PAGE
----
December’s biggest transportation public-private partnership story was the rejection by Ohio Gov. John Kasich of the proposed long-term lease of the Ohio Turnpike. According to the analysis prepared for the state by KPMG, a 50-year lease was expected to yield a net upfront payment (after paying off outstanding Turnpike bonds) of $1.8 billion plus annual payments of 15% of gross toll revenues for 50 years (with an estimated net present value of $1.5 billion). Instead, Gov. Kasich opted to have the Turnpike issue $1.5 billion in additional bonds, the proceeds of which will be used for transportation projects statewide. This alternative he called “unlocking the value” of the Turnpike; others might call it taxing toll-payers to pay for other people’s roads.
That a high-profile conservative governor would back away from a toll concession he’d advocated for two years should ring alarm bells throughout the transportation public-private partnership community. In caving in to political pressure against the lease from the Turnpike Commission, trucking groups, labor unions, and some local officials, Kasich implicitly relied on the widespread perception that there is something unseemly about having the private sector take over and run an existing toll road, but not about having the private sector develop new toll road projects. But this distinction between greenfield and brownfield concessions is mistaken.
Highways in this country are typically designed to last about 50 years—if properly maintained (which is often not the case). Bridges can last 75 to 100 years, but often need replacement much sooner if their capacity is no longer sufficient. What this means is that a brownfield concession of 50 years or longer will very likely require substantial capital investment to reconstruct much of the pavement during its term of years. And unless economic growth stops, or cars and trucks become obsolete, most such highways and bridges will also require capacity expansion during a 50-year concession period.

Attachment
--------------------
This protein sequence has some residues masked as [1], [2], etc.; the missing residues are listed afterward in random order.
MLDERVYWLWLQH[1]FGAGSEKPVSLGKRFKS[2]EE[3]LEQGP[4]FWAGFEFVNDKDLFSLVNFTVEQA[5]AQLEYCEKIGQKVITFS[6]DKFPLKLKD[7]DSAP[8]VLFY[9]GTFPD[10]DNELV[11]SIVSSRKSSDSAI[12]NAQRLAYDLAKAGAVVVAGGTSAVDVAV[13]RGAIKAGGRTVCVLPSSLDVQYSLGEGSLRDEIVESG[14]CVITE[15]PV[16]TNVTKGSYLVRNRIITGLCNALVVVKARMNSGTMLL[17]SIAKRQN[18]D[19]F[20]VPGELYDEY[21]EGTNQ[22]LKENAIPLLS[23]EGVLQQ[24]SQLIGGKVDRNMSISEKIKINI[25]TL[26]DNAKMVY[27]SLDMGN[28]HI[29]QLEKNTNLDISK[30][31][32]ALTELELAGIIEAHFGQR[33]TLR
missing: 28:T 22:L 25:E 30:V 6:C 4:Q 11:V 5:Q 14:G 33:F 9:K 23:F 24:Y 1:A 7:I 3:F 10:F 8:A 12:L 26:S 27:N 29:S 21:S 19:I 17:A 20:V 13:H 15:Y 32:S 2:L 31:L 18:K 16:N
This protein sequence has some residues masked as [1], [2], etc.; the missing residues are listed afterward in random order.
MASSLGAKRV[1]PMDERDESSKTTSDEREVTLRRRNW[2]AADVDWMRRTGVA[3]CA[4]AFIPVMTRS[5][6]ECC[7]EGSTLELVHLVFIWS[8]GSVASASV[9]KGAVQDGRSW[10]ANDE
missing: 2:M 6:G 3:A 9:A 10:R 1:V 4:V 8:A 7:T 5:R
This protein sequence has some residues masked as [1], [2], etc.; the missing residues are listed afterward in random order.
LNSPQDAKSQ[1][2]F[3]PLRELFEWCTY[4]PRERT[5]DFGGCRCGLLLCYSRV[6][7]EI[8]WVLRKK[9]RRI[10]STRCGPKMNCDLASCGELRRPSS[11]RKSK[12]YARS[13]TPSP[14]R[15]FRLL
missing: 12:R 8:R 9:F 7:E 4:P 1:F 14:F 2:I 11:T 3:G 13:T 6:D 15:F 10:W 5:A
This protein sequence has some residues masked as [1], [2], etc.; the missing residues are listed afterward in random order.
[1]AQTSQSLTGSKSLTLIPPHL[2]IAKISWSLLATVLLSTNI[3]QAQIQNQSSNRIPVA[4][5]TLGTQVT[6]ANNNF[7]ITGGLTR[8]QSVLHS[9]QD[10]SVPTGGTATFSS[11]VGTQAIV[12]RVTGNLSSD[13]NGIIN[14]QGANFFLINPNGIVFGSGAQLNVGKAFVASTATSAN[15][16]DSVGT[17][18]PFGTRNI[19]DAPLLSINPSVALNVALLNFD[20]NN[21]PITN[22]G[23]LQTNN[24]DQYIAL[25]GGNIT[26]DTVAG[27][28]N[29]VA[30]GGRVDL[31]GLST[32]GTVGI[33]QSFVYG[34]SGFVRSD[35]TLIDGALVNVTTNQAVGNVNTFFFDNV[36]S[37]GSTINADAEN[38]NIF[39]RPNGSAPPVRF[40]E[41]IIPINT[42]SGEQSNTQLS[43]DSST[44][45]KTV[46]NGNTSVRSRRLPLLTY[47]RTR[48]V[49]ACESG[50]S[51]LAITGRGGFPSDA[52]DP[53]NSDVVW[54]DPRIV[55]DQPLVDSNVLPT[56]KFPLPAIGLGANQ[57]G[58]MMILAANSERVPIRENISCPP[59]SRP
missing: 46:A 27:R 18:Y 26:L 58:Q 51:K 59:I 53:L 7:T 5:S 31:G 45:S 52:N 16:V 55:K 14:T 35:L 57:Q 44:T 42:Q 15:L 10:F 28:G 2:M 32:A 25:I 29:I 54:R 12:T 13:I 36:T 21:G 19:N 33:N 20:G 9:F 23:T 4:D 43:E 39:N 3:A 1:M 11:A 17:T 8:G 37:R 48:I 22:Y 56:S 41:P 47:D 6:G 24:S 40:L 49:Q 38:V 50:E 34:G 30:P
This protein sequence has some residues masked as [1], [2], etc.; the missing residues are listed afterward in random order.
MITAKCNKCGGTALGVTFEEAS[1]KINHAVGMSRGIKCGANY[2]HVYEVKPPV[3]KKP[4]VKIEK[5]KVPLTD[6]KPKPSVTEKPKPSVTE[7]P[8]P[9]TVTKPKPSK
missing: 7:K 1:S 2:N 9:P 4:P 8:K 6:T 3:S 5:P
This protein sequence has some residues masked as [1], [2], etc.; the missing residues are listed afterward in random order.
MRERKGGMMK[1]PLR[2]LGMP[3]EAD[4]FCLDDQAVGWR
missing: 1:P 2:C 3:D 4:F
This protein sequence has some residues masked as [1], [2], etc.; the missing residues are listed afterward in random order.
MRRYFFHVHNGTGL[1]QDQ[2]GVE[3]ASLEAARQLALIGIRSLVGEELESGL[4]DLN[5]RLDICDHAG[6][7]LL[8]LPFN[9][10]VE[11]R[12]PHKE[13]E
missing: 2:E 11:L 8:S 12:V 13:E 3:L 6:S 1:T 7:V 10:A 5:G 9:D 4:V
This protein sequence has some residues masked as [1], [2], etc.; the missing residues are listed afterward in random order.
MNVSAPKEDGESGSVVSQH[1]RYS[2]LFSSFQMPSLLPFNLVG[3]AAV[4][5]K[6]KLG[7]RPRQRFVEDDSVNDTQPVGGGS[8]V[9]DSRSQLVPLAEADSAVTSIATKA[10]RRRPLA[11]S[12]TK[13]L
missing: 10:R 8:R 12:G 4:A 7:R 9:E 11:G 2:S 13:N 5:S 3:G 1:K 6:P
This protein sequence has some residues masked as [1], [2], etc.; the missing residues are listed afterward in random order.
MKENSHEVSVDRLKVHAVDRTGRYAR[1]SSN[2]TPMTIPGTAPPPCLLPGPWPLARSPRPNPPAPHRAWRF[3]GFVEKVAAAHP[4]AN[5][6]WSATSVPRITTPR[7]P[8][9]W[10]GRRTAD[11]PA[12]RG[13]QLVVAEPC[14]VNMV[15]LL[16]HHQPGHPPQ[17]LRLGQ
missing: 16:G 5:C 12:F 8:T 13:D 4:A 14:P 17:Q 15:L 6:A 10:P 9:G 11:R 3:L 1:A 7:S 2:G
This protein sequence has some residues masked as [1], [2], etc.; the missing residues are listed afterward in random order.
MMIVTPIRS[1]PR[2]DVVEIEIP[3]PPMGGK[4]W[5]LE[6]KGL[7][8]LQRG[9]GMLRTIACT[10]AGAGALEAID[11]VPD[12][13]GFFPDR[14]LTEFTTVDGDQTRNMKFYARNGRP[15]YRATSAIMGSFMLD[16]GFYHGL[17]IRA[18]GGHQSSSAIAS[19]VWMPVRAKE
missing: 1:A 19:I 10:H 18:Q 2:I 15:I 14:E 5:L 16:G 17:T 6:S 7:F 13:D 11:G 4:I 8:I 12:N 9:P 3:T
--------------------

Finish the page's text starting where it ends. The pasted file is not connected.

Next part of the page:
For example, KPMG estimated that the winning bidder for an Ohio Turnpike concession would invest $2.9 billion in capital improvements during the 50-year term. In Cintra/Meridiam greenfield projects in Dallas/Ft. Worth (LBJ and NTE), in addition to their initial $4 billion investment to build the new managed lanes, they expect to invest $1.35 billion in capital improvements during the 50-year concessions (plus another $2.2 billion in maintenance costs). In Canada, the concession company that leased Highway 407ETR for $3.1 billion in 1999 has already invested $1.2 billion more on widening and extensions in just the first 13 years of its 99-year concession.
Thus, the principal difference between greenfield and brownfield concessions is not capital investment in construction, but merely the timing and amounts of investment and construction. And from a governance standpoint, a 50-year brownfield concession agreement requires essentially the same provisions as a greenfield concession on a huge array of issues—performance standards, hand-back conditions, toll rates, etc. Furthermore, some of the greatest U.S. opportunities for toll concessions in coming years will be hybrid brownfield/greenfield projects to reconstruct and modernize worn-out Interstate highways using toll finance.